On Wednesday, September 15, 2021, at 11 p.m., the news broke and stunned everyone in its path: the Australian Prime Minister, Scott Morrison, officially announced his intention to break the contract with Naval Group to build conventionally powered submarines in favor of nuclear-powered submarines using American technology. Here is a look at this shock wave.
- Flashback: Naval Group signs the contract of the century in Australia
In 2016, Naval Group won an international tender against Germany and Japan to supply the Australian Navy with 12 conventionally powered submarines. The French victory was achieved in particular thanks to an unprecedented technology transfer enabling Australia to have all the necessary know-how to design, manufacture and maintain its submarines independently.
In February 2019, 18 months of discussion later, an agreement had been reached between Canberra and Paris triggering the signing of the contract of the century.
The submarines sold to Australia are among the largest conventionally-powered submarines, with a length of about 100 metres, a displacement of about 5,000 tonnes and a crew of several dozen people. These submarines are not like nuclear-powered submarines, such as the Barracuda. Indeed, nuclear-powered submarines can remain underwater for a very long time, whereas a conventional model resurfaces at regular intervals.
This historic 50-year contract assured them a prosperous future, but Australia finally changed the deal by opting for nuclear-powered submarines.
- Breach of contract: the Australian shot in the back
It was at 11 p.m. on Wednesday, September 15, 2021, that we learned of Australia’s unexpected decision to opt for U.S.-made nuclear-powered technology. At the time, the Australian prime minister explained, « the decision we’ve made not to continue with the Attack-class submarines and to go another way is not a change of heart, it’s a change of need.»
It was a sudden change that sent shockwaves and is in fact part of a much larger geopolitical agreement: a trilateral security partnership between Australia, the United States and Britain called Aukus, which focuses on aligning technologies and regional challenges to counter China’s influence in the region.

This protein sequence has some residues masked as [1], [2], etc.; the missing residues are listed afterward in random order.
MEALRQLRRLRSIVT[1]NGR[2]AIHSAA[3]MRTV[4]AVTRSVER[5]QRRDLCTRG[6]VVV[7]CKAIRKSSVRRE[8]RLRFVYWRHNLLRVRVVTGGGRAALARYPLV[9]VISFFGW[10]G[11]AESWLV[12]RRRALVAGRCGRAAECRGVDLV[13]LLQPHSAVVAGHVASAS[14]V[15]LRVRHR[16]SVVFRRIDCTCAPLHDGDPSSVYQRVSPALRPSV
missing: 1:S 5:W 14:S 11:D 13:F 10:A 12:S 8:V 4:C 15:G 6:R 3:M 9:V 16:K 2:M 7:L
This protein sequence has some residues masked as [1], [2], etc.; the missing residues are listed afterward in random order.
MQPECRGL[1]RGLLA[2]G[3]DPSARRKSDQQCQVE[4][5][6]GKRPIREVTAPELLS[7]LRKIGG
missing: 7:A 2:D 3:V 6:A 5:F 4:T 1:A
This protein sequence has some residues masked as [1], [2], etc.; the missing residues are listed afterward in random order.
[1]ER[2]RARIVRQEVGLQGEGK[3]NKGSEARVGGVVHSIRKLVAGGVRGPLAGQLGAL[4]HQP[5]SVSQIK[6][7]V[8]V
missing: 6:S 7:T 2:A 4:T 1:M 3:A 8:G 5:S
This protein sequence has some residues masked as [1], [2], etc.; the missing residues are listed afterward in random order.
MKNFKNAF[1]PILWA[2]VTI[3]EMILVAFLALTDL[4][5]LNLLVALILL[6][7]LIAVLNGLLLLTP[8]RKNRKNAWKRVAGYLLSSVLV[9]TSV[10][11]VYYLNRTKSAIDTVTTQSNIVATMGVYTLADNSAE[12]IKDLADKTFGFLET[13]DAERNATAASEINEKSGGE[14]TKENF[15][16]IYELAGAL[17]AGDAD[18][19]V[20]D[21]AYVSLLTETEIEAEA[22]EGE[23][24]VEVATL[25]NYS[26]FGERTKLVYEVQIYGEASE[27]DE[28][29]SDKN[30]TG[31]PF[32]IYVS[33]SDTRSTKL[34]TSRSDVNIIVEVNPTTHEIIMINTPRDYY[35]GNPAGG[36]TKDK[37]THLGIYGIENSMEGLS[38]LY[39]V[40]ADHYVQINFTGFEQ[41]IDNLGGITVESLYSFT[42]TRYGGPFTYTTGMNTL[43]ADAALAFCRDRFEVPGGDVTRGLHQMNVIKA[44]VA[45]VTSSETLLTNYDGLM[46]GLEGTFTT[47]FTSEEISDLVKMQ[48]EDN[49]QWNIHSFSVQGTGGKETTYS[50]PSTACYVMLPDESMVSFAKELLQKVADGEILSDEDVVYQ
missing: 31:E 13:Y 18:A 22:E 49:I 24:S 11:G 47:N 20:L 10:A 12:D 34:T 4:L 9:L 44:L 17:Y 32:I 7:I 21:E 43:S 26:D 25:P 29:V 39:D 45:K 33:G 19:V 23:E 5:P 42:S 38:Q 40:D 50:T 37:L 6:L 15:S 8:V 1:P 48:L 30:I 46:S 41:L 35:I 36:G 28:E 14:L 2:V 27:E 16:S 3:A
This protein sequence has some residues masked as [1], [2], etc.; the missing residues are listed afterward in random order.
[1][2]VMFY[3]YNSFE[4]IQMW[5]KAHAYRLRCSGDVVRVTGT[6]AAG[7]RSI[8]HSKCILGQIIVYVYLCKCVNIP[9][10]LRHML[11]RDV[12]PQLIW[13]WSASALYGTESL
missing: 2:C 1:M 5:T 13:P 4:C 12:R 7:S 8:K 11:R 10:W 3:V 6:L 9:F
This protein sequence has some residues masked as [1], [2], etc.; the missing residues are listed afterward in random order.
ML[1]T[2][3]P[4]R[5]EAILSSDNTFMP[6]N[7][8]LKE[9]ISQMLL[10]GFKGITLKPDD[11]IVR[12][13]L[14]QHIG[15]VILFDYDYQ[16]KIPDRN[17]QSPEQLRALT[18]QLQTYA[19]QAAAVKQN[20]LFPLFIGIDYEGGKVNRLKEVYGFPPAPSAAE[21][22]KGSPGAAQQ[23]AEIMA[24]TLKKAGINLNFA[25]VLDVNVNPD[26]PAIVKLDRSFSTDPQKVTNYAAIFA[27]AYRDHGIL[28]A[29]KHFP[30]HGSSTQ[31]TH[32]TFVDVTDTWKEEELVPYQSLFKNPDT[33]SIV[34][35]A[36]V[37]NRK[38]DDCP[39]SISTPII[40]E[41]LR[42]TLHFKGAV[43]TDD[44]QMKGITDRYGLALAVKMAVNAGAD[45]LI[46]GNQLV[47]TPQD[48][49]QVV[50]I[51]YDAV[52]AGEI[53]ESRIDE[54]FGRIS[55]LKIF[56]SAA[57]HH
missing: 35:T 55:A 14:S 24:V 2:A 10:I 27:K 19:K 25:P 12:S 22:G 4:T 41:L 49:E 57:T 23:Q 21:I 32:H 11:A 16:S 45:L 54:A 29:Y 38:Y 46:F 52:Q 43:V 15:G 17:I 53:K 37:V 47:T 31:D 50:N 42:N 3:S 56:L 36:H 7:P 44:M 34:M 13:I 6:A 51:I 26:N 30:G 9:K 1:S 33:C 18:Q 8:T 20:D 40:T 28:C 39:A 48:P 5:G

After this announcement, few people were surprised, especially since, according to Naval Group CEO Pierre-Éric Pommelet, all the signals were in the green and a new step was about to be taken with the start of the study phase on the design of the submarines, the first of which should be built in 2023.
This was a major blow for Naval Group and all its partners, including the FIVA Group.
« We make about 30% of our turnover with Naval Group, says Serge Boniface, Managing Director of Groupe FIVA. Historically, we have always worked with them on exports, so when Naval Group won this contract, we decided to buy two Australian entities, the first in 2018 and the second in 2019, in order to be as close as possible to support them in the manufacture of submarines. Even if our Australian subsidiaries work for other business sectors, it will be difficult to make our investment profitable. In our forecast workload plan, we were counting on the Australian contract to take over at the end of our mission on the Barracuda. Normally, from October onwards, the contract was really going to start and we were getting ready to mobilize about 20 employees. We were to carry out most of the studies in France until the industrialization phase, in 2023, and then in Australia until 2028. Because of this announcement, which was more than unexpected, we may have to face an air gap if the DGA does not take the decision to accelerate the 3rd generation nuclear submarines (S3G). »
In spite of this, the FIVA Group is keeping a cool head and is mobilizing to limit the consequences by transferring a maximum number of employees to other services.
« DIVA Ingénierie and the Group’s management are mobilized to reposition our employees in the Naval and Nuclear sectors, confirms Jean-Michel Louveau, DIVA Ingénierie’s Activity Manager. We are also taking steps in other sectors that correspond to our businesses because we don’t want to close any doors. All of the Group’s entities are also mobilized to promote intra-group work. Our first steps have been successful, as we have managed to reposition some employees and we are continuing to work hard to replace as many of them as possible. This announcement came as a shock, but the Group and its entities are not in danger. This is obviously a difficult moment to get through, as we are still very uncertain about the re-internalisation of the workload by Naval Group, and therefore about the consequences of the termination of the AFS contract. We are waiting for reliable information to communicate internally, but even Naval Group is still in the dark, so it’s not easy for us to project ourselves. In any case, we must not forget that DIVA Ingénierie is recognized as a historical partner by Naval Group, which is committed to doing everything possible to preserve us and keep our skills in place. Let’s also keep in mind that the S3G program and the aircraft carrier will arrive, admittedly not tomorrow but it will happen. What I mean by this is that we know that the load will be there at some point, but in the meantime DIVA Ingénierie will continue its efforts to look to the future. »